MTV, a TV station that, at the time, was very known for broadcasting music videos and giving exposure to smaller artists, caught attention of Ugly Kid Joe’s music video for “Everything About You,” and helped the song blow up.

“After that it went boom, boom, boom,” said Crane. “We went from messing around on skateboards and drinking beers in Isla Vista to touring with Ozzy Osbourne and Motorhead within about 4 or 5 months.”  

In 1991, Ugly Kid Joe gained worldwide fame. They worked in studios all over California, creating albums such as, “As Ugly as They Wanna Be” (1991) and “America’s Least Wanted” (1992). Along with creating music, they continued to perform with Ozzy Osbourne, Motorhead, Judas Priest, Van Halen and Bon Jovi. The band’s solo tours were immensely popular, selling out stadiums across America.

“We got to do all the things that one hopes to do as a 23 year old kid in a rock band,” Crane said. “It was everything we hoped and prayed for times one million, but it was a lot to deal with.”

Crane described fame as being very serpentine and seductive.

“It is almost like a drug addiction, so we always had to keep an eye on it,” Crane said. “But at that age you don’t really know what it is, and it sends you out of your comfort zone. It is something that a lot of people don’t survive, if you look at the casualties of rock history … it is just how it is. But we survived and it was scary but also beautiful.”

As Ugly Kid Joe gained popularity, they moved from performing in concerts and festivals in the US to performing around the world.

I had never traveled out of California, nor did I ever think I was gonna travel,” Crane said. “Imagine landing in Australia and having 5-8 thousand people come see you … or walking on stage in a country you have never been in, in a town you have never been in and playing for people who know who you are.”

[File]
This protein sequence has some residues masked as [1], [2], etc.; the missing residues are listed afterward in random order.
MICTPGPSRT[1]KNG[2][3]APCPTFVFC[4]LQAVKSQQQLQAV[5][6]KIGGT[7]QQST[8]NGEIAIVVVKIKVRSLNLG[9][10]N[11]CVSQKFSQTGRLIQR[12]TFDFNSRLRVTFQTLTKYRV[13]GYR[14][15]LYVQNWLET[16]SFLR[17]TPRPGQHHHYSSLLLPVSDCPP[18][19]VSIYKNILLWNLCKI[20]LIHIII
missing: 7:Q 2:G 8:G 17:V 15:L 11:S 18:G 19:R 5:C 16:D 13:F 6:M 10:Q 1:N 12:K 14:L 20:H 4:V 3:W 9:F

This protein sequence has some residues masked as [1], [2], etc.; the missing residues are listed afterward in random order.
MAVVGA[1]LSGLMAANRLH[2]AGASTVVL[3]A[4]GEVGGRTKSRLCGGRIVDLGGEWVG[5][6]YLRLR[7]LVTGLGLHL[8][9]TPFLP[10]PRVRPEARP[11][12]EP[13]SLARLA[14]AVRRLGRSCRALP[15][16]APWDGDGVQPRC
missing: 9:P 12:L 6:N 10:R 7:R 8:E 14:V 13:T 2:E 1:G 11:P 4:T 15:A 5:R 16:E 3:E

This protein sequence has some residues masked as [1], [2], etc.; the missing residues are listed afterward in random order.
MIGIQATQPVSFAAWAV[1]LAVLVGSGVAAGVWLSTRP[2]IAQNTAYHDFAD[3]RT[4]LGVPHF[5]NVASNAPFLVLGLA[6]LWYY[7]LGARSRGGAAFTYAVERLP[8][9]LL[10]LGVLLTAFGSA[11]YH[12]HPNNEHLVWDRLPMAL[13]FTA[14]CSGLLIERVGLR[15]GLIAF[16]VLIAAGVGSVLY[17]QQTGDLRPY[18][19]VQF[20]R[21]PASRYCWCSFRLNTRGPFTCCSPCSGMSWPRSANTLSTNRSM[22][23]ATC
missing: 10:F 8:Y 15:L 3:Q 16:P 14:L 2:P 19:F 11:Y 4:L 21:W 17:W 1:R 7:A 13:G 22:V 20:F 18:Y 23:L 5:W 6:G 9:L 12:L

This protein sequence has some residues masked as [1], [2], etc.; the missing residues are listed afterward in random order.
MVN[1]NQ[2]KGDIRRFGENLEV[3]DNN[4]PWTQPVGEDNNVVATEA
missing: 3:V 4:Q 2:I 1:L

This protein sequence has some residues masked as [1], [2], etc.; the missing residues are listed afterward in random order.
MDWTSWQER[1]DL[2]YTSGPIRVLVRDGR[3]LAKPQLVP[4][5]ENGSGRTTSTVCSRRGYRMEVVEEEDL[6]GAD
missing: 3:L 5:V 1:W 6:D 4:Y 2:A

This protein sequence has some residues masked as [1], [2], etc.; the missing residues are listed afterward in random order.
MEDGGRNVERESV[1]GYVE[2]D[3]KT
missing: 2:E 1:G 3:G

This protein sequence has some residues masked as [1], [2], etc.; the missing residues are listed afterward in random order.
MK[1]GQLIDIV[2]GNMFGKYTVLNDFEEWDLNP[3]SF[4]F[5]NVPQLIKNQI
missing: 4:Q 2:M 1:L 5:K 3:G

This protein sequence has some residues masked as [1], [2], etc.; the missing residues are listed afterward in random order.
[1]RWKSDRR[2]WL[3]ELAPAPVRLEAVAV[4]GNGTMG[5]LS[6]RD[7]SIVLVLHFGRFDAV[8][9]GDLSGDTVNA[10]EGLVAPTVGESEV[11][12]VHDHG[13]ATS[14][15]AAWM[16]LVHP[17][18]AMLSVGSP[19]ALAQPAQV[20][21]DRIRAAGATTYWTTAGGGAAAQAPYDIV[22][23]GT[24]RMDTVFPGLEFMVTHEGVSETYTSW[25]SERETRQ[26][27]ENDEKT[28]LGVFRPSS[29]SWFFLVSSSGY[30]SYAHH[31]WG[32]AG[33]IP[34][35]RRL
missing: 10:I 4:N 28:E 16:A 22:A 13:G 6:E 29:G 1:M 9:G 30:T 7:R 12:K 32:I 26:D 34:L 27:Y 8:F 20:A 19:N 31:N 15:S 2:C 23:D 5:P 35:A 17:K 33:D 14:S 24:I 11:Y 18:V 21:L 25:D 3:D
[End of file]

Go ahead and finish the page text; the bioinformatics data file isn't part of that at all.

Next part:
After immense success, Ugly Kid Joe broke up in 1997; however, both Crane and Eichstadt continued to pursue music. Eichstadt remained an accomplished guitarist while Crane worked on other bands such as Another Animal and Richards/Crane.

Despite the long time apart, the road was not over for Ugly Kid Joe. In 2010, the band reunited and have since continued to tour the world and make new music.

The Donnas:  

Brett Anderson, Allison Robertson, Maya Ford and Amy Cesari made their first debut at a lunchtime show in the Jordan Middle School cafeteria, eventually forming the Donnas.

At the age of 12, these girls had already found their own way of expressing themselves: through rock music and various colored tights. Due to their individuality, they received lots of backlash from their peers throughout the beginning of their careers. In high school, Anderson remembers other students not being supportive of their music. “People would leave notes on our lockers saying ‘go home and play with your dolls,’” Anderson said.